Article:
All companies need to find ways to sell products or services. Advertising specialists promote a company's products or services in the hopes of making sales (at a profit). Advertisers can work in advertising firms (which are contracted by companies to run their advertising campaigns); in the marketing division of their company; as independent consultants; or they may fulfill many marketing and sales roles in a smaller company.
The day-to-day duties of advertisers vary. They may design ads; run an Internet sales campaign; supervise research; meet with bosses, clients, or stockholders; analyze sales results; and much more. Travel (to conferences or to meet clients or other firms) is often required, and advertisers work long hours under intense pressure when deadlines loom near (and they always do!).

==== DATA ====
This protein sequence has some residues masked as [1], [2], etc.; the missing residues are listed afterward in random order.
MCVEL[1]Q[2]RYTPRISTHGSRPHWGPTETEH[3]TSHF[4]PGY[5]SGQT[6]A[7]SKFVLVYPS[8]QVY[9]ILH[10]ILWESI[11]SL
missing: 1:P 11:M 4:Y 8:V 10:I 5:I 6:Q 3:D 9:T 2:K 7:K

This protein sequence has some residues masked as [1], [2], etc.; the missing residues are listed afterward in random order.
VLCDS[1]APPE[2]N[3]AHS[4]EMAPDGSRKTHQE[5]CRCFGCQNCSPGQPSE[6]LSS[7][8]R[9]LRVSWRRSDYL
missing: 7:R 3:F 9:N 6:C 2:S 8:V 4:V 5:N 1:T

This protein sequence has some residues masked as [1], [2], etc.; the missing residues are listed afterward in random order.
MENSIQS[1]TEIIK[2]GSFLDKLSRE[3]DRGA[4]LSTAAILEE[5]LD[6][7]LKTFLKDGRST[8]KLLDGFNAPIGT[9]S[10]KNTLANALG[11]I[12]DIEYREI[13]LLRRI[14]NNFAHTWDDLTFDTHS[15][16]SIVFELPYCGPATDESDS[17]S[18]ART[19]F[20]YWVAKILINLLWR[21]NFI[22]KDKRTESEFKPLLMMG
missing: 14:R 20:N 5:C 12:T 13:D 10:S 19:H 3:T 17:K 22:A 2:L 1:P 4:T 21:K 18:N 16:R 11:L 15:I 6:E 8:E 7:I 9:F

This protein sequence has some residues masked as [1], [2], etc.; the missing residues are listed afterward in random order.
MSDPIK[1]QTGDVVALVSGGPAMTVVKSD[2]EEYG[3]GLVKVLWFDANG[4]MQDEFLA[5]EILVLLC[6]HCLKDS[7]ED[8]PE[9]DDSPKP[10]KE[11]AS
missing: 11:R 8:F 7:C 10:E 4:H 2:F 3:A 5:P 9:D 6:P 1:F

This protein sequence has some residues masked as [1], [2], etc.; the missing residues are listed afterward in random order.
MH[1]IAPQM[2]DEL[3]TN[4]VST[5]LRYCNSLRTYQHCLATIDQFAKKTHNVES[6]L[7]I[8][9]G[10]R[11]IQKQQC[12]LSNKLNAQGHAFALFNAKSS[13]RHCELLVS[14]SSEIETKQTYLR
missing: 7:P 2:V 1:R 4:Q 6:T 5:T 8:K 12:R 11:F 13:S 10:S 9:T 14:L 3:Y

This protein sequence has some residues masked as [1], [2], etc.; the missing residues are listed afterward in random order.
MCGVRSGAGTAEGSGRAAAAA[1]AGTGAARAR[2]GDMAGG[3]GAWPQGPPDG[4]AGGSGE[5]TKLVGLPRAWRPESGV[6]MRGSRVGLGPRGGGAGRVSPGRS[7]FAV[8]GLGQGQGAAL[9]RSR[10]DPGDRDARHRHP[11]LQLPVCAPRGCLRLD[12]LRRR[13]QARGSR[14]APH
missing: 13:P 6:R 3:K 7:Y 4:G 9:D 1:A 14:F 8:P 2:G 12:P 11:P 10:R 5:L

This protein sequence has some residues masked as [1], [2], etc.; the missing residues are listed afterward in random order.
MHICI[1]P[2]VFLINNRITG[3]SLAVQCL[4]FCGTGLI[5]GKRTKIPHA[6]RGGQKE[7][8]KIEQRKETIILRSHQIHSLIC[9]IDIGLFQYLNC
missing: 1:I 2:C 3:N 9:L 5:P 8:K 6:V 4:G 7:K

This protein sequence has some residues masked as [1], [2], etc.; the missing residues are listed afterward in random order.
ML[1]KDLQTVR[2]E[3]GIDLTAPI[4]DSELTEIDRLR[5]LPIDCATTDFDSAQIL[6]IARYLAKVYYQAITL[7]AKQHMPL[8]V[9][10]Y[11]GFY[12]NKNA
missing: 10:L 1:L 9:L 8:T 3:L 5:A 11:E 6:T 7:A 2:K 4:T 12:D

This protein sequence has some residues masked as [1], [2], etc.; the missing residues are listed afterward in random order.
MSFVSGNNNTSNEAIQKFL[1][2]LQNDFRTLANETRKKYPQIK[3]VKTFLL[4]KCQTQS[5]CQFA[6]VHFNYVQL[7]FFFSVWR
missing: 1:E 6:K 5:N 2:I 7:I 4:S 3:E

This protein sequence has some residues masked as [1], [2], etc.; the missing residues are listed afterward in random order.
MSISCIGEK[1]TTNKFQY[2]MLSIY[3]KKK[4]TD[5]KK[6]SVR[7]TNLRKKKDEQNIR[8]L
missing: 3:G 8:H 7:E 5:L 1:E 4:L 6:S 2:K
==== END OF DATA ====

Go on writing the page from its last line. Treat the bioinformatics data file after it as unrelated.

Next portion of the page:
Advertising specialists may, with experience, be promoted to management - which means higher pay and compensation, more respect and responsibility, and sometimes better job security (mergers and profit losses mean a higher-than-average lay-off rate for the average advertiser).
Students might want to focus on the more up-and-coming fields (such as biotechnology or online sales), rather than manufacturing and other fields that are petering out or are oversaturated. Computer skills, design and graphic arts skills, and communication skills are essential.